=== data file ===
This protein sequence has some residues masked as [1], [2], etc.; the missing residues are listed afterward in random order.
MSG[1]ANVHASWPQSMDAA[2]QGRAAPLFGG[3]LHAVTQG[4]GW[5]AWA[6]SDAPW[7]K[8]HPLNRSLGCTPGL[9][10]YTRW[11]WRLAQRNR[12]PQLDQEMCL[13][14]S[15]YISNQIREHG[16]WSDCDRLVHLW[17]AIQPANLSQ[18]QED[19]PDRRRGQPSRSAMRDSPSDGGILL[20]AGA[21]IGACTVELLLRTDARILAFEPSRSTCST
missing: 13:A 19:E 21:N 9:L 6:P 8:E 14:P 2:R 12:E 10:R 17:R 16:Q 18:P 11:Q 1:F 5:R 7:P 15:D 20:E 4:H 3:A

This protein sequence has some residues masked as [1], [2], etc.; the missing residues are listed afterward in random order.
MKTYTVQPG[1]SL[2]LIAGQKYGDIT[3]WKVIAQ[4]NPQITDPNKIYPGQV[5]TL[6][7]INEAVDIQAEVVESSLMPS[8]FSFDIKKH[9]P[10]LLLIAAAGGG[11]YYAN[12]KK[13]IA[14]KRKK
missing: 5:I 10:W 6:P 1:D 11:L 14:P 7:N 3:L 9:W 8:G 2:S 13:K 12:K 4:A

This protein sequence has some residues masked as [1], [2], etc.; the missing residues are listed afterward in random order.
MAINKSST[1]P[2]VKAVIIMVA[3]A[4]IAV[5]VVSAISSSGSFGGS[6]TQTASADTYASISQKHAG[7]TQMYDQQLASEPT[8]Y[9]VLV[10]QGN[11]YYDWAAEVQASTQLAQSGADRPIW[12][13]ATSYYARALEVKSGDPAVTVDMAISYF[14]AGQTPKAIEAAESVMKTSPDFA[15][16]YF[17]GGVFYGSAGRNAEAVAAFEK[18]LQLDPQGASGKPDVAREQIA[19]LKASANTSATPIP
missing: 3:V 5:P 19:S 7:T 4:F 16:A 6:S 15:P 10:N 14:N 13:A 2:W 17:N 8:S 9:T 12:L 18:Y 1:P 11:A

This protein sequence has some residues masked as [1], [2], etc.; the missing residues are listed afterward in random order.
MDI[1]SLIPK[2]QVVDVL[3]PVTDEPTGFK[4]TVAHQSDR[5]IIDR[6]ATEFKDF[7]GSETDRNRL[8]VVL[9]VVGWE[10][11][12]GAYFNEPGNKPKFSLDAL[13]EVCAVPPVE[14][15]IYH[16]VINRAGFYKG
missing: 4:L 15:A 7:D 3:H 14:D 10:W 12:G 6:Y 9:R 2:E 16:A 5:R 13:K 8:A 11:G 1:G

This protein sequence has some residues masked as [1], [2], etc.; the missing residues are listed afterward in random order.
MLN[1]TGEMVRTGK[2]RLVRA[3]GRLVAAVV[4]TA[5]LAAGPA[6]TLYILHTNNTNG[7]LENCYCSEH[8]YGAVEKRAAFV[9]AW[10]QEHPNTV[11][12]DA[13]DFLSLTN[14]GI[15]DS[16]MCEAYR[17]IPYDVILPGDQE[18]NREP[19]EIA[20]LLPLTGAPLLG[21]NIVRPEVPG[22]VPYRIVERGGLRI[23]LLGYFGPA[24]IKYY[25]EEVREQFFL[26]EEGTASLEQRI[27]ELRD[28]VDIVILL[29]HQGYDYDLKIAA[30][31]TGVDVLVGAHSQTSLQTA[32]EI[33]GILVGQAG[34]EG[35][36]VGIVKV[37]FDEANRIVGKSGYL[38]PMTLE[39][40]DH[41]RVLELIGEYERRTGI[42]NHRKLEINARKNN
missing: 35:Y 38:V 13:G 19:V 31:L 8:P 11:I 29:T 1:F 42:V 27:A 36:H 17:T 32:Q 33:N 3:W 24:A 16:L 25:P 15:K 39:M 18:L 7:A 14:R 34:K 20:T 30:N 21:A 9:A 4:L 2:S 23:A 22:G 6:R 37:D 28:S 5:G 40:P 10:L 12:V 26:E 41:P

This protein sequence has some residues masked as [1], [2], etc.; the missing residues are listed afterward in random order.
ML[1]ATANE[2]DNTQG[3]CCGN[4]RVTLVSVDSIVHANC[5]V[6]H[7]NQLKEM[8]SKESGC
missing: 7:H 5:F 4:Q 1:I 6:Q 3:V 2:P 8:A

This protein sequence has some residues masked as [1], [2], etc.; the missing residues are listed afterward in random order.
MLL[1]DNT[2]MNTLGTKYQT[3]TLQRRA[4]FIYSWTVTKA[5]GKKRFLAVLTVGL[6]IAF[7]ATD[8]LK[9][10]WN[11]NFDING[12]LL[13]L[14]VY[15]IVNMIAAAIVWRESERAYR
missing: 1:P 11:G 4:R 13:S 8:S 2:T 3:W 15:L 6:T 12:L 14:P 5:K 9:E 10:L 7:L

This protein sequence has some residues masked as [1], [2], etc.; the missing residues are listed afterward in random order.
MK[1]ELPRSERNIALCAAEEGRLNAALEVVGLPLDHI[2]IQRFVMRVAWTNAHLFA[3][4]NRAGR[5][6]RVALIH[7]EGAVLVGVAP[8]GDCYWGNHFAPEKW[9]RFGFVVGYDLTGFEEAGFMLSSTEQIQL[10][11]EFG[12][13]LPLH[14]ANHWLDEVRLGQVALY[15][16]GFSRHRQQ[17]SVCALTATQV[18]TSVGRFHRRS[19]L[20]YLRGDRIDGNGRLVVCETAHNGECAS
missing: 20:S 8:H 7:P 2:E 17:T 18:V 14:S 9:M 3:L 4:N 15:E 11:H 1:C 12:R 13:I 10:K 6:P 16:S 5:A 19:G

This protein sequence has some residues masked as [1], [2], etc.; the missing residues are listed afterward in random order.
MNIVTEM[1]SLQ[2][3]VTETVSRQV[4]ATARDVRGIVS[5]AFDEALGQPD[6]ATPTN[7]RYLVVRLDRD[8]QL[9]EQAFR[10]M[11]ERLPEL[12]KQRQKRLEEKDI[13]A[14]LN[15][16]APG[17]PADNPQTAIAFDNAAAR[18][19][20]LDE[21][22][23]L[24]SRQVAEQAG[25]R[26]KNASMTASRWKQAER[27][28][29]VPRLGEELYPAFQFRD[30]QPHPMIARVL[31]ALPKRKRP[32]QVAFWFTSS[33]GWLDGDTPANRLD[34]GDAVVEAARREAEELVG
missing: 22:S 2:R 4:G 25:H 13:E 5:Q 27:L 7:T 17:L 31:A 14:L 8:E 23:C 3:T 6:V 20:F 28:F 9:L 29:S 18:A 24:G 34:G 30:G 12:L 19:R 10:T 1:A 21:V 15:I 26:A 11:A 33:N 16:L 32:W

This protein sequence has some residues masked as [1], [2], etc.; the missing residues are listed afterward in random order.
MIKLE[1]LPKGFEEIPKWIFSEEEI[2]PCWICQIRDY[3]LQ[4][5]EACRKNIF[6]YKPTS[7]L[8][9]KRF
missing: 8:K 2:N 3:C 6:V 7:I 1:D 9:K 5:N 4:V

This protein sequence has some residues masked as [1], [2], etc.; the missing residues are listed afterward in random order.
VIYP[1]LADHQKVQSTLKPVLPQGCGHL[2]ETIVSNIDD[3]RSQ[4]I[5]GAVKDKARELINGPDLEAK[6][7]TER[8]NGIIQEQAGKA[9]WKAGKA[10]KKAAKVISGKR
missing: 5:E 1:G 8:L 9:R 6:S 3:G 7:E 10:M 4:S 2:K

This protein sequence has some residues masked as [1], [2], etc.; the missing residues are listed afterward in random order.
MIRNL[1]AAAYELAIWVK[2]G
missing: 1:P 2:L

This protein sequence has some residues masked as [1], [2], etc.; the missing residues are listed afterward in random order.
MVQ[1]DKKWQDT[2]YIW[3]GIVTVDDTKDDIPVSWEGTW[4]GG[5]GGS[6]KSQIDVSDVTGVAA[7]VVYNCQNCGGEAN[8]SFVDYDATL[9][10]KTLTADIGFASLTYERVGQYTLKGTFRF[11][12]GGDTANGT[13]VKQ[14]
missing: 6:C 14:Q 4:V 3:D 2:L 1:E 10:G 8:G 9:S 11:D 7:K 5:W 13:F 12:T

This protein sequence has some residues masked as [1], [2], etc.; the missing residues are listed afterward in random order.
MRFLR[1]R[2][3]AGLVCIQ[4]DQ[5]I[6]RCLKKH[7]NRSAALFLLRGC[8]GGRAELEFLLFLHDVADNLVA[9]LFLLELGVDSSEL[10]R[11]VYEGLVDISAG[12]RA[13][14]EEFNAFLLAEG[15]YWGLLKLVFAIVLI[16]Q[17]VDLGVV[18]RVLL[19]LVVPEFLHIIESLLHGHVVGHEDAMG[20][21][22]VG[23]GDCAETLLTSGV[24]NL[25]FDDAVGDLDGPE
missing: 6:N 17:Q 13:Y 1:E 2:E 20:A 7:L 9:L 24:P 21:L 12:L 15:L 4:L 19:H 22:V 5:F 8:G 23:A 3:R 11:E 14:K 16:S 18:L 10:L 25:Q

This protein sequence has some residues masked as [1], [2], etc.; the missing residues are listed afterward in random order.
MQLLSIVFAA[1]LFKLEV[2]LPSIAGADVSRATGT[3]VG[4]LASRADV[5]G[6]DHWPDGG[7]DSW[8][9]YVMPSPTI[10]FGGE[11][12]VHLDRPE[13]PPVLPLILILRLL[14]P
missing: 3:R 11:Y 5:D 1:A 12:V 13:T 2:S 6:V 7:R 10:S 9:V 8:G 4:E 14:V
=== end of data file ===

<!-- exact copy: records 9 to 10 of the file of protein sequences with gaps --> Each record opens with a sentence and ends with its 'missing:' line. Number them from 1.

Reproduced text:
This protein sequence has some residues masked as [1], [2], etc.; the missing residues are listed afterward in random order.
MNIVTEM[1]SLQ[2][3]VTETVSRQV[4]ATARDVRGIVS[5]AFDEALGQPD[6]ATPTN[7]RYLVVRLDRD[8]QL[9]EQAFR[10]M[11]ERLPEL[12]KQRQKRLEEKDI[13]A[14]LN[15][16]APG[17]PADNPQTAIAFDNAAAR[18][19][20]LDE[21][22][23]L[24]SRQVAEQAG[25]R[26]KNASMTASRWKQAER[27][28][29]VPRLGEELYPAFQFRD[30]QPHPMIARVL[31]ALPKRKRP[32]QVAFWFTSS[33]GWLDGDTPANRLD[34]GDAVVEAARREAEELVG
missing: 22:S 2:R 4:G 25:H 13:E 5:Q 27:L 7:T 17:L 31:A 14:L 8:E 23:C 3:T 6:V 20:F 28:F 9:L 29:S 18:A 24:G 34:G 30:G 12:L 19:R 10:T 1:A 21:V 15:I 26:A 11:A 33:N 16:L 32:W

This protein sequence has some residues masked as [1], [2], etc.; the missing residues are listed afterward in random order.
MIKLE[1]LPKGFEEIPKWIFSEEEI[2]PCWICQIRDY[3]LQ[4][5]EACRKNIF[6]YKPTS[7]L[8][9]KRF
missing: 8:K 2:N 3:C 6:V 7:I 1:D 9:K 5:N 4:V